Hemophagocytic lymphohistiocytosis (HLH) is a hyperinflammatory syndrome which results in uncontrolled systemic proliferation of benign macrophages in all reticuloendothelial organs producing worsening peripheral blood cytopenia(s); hypercytokinemia leading to hepatic injury producing hyperferritinemia, hypertriglyceridemia, hypofibrinogenemia; and if not diagnosed and treated early may lead to disseminated intravascular coagulation (DIC), multiorgan dysfunction, and death in nearly all individuals. It is postulated that hepatic injury/dysfunction starts early in the course of the disease which may mimic nonspecific hepatitis like prodrome to fulminant hepatic failure; possibly requiring liver transplant. While HLH as an entity is being increasingly recognized nowadays across wide specialties (both pediatric and adults); hepatic involvement in this setting has been poorly characterized. This chapter is aimed to highlight on the diagnosis and classification of HLH with a special emphasis on the pathophysiology of hepatic dysfunction, histomorphology of liver; and the current concept and controversies on the role of liver transplantation in this clinical setting.
- cytokine storm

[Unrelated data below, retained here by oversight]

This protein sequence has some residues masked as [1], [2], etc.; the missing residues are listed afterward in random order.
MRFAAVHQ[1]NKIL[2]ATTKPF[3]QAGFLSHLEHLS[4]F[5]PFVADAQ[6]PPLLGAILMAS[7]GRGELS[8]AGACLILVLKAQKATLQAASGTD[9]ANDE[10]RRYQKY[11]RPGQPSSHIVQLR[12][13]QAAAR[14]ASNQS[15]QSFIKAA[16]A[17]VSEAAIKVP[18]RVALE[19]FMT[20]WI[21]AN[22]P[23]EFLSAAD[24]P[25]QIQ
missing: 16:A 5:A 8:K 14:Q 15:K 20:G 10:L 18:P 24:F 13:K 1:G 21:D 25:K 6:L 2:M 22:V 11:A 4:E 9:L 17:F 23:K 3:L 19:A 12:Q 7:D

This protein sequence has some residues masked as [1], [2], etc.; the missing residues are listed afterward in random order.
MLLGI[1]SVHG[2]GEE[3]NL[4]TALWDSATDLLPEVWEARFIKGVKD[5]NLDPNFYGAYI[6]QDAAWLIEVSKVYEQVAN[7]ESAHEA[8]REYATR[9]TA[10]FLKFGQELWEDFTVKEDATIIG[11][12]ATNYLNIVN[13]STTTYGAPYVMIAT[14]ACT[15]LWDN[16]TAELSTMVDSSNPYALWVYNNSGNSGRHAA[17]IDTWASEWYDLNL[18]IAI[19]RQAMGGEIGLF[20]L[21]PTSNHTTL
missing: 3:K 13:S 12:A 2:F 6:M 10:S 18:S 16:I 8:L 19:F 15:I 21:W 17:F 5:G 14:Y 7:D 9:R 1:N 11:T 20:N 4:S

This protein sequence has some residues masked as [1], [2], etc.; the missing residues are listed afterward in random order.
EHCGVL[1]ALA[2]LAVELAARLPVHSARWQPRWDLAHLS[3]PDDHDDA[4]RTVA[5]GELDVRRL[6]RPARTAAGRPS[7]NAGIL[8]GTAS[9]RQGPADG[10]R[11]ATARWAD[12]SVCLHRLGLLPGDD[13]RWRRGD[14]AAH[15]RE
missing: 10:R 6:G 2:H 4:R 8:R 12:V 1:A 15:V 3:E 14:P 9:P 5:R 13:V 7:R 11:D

Hemophagocytic lymphohistiocytosis (HLH) or hemophagocytic syndrome is a potentially catastrophic hyperinflammatory syndrome occurring in genetically susceptible individuals which results due to hyperactive, yet inappropriate, immune system going runamock . This results due to impaired cytotoxic T lymphocyte (CTL)/natural killer (NK) cell activity producing uncontrolled proliferation of benign macrophages in all reticuloendothelial organs such as bone marrow, spleen, liver, and lymph nodes; causing histiocytic hemophagocytosis, worsening unexplained peripheral blood cytopenia (s), cytokine storm, cytokine mediated hepatic injury/dysfunction producing spectrum of biochemical alteration such as hyperferritinemia, hypertriglyceridemia, hypofibrinogenemia, coagulopathy, disseminated intravascular coagulation (DIC), multi organ dysfunction (MOD); and if not diagnosed and treated early, may lead to death in virtually all case . Since the first description of cases coined as “histiocytic medullary reticulocytosis” by Scott Robin and Smith in 1939, there has been a sequential change in nomenclature of this entity [3, 4, 5, 6]. While HLH as an entity is being increasingly recognized nowadays across wide specialties (both pediatric and adults); hepatic involvement in this setting has been poorly characterized [7, 8, 9]. Hepatomegaly and hepatic dysfunction, including elevated serum transaminases and bilirubin, cholestasis, and coagulopathy typically occur early in the disease and are associated with marked hematologic and/or neurological abnormalities. In rare instances acute hepatic failure may dominate the clinical picture, which in combination with hyperferritinemia, may mimic neonatal hemochromatosis .